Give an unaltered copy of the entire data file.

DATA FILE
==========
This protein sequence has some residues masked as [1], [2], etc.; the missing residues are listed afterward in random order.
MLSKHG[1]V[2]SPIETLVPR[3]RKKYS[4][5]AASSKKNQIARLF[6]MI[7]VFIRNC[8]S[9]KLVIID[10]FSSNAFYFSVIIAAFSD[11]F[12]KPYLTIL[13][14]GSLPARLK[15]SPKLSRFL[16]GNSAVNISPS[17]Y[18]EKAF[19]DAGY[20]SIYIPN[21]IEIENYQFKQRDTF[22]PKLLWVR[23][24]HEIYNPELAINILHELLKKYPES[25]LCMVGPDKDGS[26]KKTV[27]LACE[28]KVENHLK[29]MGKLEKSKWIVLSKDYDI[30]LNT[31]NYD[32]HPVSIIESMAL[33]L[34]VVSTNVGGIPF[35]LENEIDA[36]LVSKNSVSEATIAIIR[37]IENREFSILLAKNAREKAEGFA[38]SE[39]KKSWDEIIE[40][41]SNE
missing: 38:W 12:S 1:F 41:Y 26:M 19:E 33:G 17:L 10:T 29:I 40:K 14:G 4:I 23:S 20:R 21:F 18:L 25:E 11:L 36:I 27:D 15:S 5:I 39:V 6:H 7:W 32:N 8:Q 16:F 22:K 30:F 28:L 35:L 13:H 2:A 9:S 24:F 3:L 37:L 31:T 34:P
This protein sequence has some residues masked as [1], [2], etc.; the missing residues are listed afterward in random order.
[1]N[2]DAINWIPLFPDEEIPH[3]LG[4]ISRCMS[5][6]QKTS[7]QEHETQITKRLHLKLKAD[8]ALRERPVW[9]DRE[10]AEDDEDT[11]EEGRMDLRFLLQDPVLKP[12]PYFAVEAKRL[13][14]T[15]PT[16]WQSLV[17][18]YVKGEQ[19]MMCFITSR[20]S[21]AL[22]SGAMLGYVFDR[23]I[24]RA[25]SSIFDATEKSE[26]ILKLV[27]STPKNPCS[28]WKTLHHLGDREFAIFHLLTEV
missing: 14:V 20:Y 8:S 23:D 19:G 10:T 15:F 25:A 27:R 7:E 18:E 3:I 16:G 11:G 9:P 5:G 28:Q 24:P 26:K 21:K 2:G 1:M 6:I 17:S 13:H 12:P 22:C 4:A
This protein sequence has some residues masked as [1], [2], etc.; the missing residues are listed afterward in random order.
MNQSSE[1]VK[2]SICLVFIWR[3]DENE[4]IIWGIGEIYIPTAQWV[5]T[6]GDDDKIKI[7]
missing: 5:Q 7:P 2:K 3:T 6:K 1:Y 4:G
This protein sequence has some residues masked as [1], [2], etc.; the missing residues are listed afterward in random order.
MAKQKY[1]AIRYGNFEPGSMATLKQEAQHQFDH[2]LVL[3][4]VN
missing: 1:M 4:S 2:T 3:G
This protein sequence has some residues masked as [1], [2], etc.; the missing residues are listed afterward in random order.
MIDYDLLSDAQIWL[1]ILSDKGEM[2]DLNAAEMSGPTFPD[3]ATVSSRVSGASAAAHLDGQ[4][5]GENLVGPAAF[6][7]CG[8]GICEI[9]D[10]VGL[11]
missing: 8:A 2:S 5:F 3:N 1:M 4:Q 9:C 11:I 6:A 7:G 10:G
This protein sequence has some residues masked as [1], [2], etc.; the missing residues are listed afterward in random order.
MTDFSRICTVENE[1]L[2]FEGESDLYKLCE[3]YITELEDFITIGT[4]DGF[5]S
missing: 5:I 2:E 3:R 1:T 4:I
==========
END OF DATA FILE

This protein sequence has some residues masked as [1], [2], etc.; the missing residues are listed afterward in random order.
MLSKHG[1]V[2]SPIETLVPR[3]RKKYS[4][5]AASSKKNQIARLF[6]MI[7]VFIRNC[8]S[9]KLVIID[10]FSSNAFYFSVIIAAFSD[11]F[12]KPYLTIL[13][14]GSLPARLK[15]SPKLSRFL[16]GNSAVNISPS[17]Y[18]EKAF[19]DAGY[20]SIYIPN[21]IEIENYQFKQRDTF[22]PKLLWVR[23][24]HEIYNPELAINILHELLKKYPES[25]LCMVGPDKDGS[26]KKTV[27]LACE[28]KVENHLK[29]MGKLEKSKWIVLSKDYDI[30]LNT[31]NYD[32]HPVSIIESMAL[33]L[34]VVSTNVGGIPF[35]LENEIDA[36]LVSKNSVSEATIAIIR[37]IENREFSILLAKNAREKAEGFA[38]SE[39]KKSWDEIIE[40][41]SNE
missing: 38:W 12:S 1:F 41:Y 26:M 19:E 33:G 17:L 10:T 29:I 40:K 14:G 4:I 23:S 20:R 21:F 18:L 25:E 11:L 36:I 27:D 15:S 5:I 39:V 6:H 7:W 32:N 8:Q 16:F 22:K 30:F 28:L 35:L 13:H 2:A 9:S 24:F 3:L 37:L 31:T 34:P
This protein sequence has some residues masked as [1], [2], etc.; the missing residues are listed afterward in random order.
[1]N[2]DAINWIPLFPDEEIPH[3]LG[4]ISRCMS[5][6]QKTS[7]QEHETQITKRLHLKLKAD[8]ALRERPVW[9]DRE[10]AEDDEDT[11]EEGRMDLRFLLQDPVLKP[12]PYFAVEAKRL[13][14]T[15]PT[16]WQSLV[17][18]YVKGEQ[19]MMCFITSR[20]S[21]AL[22]SGAMLGYVFDR[23]I[24]RA[25]SSIFDATEKSE[26]ILKLV[27]STPKNPCS[28]WKTLHHLGDREFAIFHLLTEV
missing: 14:V 20:Y 8:S 23:D 19:G 10:T 15:F 25:A 27:R 7:E 18:E 3:I 16:G 11:G 9:P 5:G 28:Q 24:P 26:K 21:K 2:G 1:M 6:I 17:S 13:H 12:P 22:C 4:A
This protein sequence has some residues masked as [1], [2], etc.; the missing residues are listed afterward in random order.
MNQSSE[1]VK[2]SICLVFIWR[3]DENE[4]IIWGIGEIYIPTAQWV[5]T[6]GDDDKIKI[7]
missing: 5:Q 7:P 2:K 3:T 6:K 1:Y 4:G
This protein sequence has some residues masked as [1], [2], etc.; the missing residues are listed afterward in random order.
MAKQKY[1]AIRYGNFEPGSMATLKQEAQHQFDH[2]LVL[3][4]VN
missing: 1:M 4:S 2:T 3:G
This protein sequence has some residues masked as [1], [2], etc.; the missing residues are listed afterward in random order.
MIDYDLLSDAQIWL[1]ILSDKGEM[2]DLNAAEMSGPTFPD[3]ATVSSRVSGASAAAHLDGQ[4][5]GENLVGPAAF[6][7]CG[8]GICEI[9]D[10]VGL[11]
missing: 8:A 2:S 5:F 3:N 1:M 4:Q 9:C 11:I 6:A 7:G 10:G
This protein sequence has some residues masked as [1], [2], etc.; the missing residues are listed afterward in random order.
MTDFSRICTVENE[1]L[2]FEGESDLYKLCE[3]YITELEDFITIGT[4]DGF[5]S
missing: 5:I 2:E 3:R 1:T 4:I